New legislation would prevent Va. prisons from using dogs to control inmates

Prisons in Virginia would no longer be allowed to use dogs to control inmates under legislation introduced by Democratic Del. Holly Seibold.

“I’ve been hearing stories about attack dogs that are being used, and they are causing severe injuries,” Seibold said.

Seibold cited a Business Insider investigation from July 2023 that claimed dogs in Virginia prisons attacked hundreds of incarcerated people from 2017 to 2022, which amounted to the most instances by far of any state.

According to the investigation, there were 295 such instances in prisons across eight states, and 271 of them happened in Virginia.

“The attacks here in Virginia are 90% of the attacks in the entire country,” Seibold said. “Clearly, there’s a major problem in our Virginia prisons.”

Under Seibold’s bill, it would be “unlawful for any correctional officer, jail officer, or other employee of a state, local, or juvenile correctional facility to use a patrol or security canine in any state, local, or juvenile correctional facility.”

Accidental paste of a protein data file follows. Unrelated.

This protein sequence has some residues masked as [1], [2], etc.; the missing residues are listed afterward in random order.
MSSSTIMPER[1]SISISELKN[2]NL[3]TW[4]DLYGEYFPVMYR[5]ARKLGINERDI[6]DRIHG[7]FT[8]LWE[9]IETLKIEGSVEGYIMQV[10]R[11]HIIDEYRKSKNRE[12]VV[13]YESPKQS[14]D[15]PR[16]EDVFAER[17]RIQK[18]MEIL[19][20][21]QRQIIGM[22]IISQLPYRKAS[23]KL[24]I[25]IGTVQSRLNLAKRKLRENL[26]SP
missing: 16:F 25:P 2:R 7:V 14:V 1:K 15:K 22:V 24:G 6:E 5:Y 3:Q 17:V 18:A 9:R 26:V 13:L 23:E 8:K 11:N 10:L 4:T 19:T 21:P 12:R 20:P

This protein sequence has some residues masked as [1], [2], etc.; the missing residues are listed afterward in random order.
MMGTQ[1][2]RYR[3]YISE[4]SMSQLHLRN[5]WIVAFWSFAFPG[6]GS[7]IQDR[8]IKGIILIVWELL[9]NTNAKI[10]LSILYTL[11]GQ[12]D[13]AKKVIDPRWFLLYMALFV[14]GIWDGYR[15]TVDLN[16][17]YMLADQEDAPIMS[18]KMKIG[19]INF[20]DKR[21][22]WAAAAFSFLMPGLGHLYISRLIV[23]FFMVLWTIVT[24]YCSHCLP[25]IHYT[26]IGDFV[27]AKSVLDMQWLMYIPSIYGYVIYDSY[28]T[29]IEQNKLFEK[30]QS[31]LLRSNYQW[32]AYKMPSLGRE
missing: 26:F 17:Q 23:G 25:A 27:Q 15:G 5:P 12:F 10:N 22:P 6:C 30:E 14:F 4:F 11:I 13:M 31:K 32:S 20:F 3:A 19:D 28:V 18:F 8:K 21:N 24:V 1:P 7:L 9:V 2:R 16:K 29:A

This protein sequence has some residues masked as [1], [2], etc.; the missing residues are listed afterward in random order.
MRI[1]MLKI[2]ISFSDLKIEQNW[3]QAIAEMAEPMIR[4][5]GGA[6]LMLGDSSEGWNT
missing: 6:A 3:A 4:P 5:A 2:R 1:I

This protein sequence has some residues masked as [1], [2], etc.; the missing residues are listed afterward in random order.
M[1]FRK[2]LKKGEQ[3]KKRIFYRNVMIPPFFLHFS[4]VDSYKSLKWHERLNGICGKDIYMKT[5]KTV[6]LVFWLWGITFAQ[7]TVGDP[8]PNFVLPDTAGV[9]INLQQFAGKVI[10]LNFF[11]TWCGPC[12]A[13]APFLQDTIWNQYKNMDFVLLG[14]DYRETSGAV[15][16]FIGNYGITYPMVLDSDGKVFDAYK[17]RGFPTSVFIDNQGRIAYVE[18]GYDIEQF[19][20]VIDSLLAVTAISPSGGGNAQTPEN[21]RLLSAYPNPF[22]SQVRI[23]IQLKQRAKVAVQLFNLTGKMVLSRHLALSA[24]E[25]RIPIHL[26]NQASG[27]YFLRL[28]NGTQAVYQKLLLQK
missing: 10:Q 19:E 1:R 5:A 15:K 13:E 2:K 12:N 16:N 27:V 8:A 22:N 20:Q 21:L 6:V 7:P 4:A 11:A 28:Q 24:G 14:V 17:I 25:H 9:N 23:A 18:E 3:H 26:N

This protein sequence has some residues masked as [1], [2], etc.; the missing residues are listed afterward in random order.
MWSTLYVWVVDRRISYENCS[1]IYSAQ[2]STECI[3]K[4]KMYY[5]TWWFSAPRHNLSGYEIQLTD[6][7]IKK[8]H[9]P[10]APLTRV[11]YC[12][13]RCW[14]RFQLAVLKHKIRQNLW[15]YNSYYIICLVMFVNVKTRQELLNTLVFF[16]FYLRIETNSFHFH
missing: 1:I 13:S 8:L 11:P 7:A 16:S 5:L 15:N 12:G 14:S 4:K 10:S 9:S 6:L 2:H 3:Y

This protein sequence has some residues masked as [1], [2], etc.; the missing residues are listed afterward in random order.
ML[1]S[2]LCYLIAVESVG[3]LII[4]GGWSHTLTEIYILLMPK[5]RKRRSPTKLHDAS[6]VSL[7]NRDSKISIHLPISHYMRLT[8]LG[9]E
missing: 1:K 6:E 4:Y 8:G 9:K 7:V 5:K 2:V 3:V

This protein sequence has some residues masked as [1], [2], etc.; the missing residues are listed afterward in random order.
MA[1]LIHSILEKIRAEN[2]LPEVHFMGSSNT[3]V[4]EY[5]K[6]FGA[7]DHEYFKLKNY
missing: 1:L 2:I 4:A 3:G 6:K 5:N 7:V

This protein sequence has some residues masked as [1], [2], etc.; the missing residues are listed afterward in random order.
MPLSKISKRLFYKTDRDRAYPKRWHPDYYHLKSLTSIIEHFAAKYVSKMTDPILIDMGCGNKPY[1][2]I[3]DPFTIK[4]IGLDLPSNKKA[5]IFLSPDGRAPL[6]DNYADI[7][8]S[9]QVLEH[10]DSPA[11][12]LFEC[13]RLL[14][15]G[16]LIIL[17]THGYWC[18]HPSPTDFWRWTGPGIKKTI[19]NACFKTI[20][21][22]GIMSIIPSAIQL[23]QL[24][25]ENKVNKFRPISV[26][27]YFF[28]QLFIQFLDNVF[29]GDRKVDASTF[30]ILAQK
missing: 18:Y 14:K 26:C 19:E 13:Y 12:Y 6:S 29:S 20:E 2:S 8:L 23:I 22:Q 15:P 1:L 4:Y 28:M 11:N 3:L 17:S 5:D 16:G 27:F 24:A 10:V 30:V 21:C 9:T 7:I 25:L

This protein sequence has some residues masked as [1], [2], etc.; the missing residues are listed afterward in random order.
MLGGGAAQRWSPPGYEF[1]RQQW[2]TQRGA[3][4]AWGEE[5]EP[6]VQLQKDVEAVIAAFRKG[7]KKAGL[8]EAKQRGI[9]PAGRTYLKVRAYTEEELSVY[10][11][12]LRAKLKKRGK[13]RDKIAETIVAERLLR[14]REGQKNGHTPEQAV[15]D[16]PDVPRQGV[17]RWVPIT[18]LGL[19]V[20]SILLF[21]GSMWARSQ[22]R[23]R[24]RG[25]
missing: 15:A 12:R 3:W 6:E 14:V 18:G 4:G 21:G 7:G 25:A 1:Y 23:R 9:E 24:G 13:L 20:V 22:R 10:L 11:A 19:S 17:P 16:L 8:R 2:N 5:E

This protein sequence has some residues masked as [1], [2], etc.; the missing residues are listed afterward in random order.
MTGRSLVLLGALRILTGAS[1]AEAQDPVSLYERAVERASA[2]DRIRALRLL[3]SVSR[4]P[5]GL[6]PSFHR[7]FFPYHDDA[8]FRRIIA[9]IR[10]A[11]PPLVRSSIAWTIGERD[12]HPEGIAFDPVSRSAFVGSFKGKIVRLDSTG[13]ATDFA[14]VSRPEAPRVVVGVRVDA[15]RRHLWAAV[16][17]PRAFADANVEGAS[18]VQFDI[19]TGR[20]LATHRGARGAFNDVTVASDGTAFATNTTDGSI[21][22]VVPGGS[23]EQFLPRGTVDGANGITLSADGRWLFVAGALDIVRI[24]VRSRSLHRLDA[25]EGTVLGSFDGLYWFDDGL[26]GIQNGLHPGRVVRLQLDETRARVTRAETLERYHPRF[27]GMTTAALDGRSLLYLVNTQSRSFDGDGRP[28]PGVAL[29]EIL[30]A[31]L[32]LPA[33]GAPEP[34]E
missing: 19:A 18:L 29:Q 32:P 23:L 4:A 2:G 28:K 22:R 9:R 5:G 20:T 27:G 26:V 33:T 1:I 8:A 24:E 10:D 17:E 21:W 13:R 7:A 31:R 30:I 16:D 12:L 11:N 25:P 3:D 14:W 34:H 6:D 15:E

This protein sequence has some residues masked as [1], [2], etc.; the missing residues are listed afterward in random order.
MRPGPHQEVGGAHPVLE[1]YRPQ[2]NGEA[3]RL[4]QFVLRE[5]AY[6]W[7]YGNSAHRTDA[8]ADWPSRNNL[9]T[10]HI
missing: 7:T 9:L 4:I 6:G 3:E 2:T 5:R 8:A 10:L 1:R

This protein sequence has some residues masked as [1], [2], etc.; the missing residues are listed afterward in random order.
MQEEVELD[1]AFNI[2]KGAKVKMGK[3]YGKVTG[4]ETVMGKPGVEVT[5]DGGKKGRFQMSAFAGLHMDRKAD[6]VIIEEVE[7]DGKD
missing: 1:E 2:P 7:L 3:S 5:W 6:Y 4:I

The bill specifies, however, that the restrictions would “not apply to the training or use of detector canines or detector canine handlers.”

Seibold said dogs are primarily used in Virginia’s highest security prisons, including Keen Mountain Correctional Center, Sussex II State Prison, River North Correctional Center, Red Onion State Prison and Wallens Ridge State Prison.

“It’s something that is really troubling,” Seibold said. “What I’m hearing from families is that a lot of times we’re using them just to extract someone out of the cell, and there’s got to be options other than using canines.”

It is not clear how much support Seibold may have for the legislation. She said she has already heard from critics who believe dogs help keep prisoners, and those who work at prisons, safer.

In some cases, prison officials have used the dogs to break up fights.

When asked for comment on the bill, Christian Martinez, a spokesman for Republican Gov. Glenn Youngkin, said only that “the governor will review any legislation when it comes to his desk.”

WTOP has reached out for comment from the Virginia Department of Corrections.

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Nick Iannelli

Nick Iannelli can be heard covering developing and breaking news stories on WTOP.

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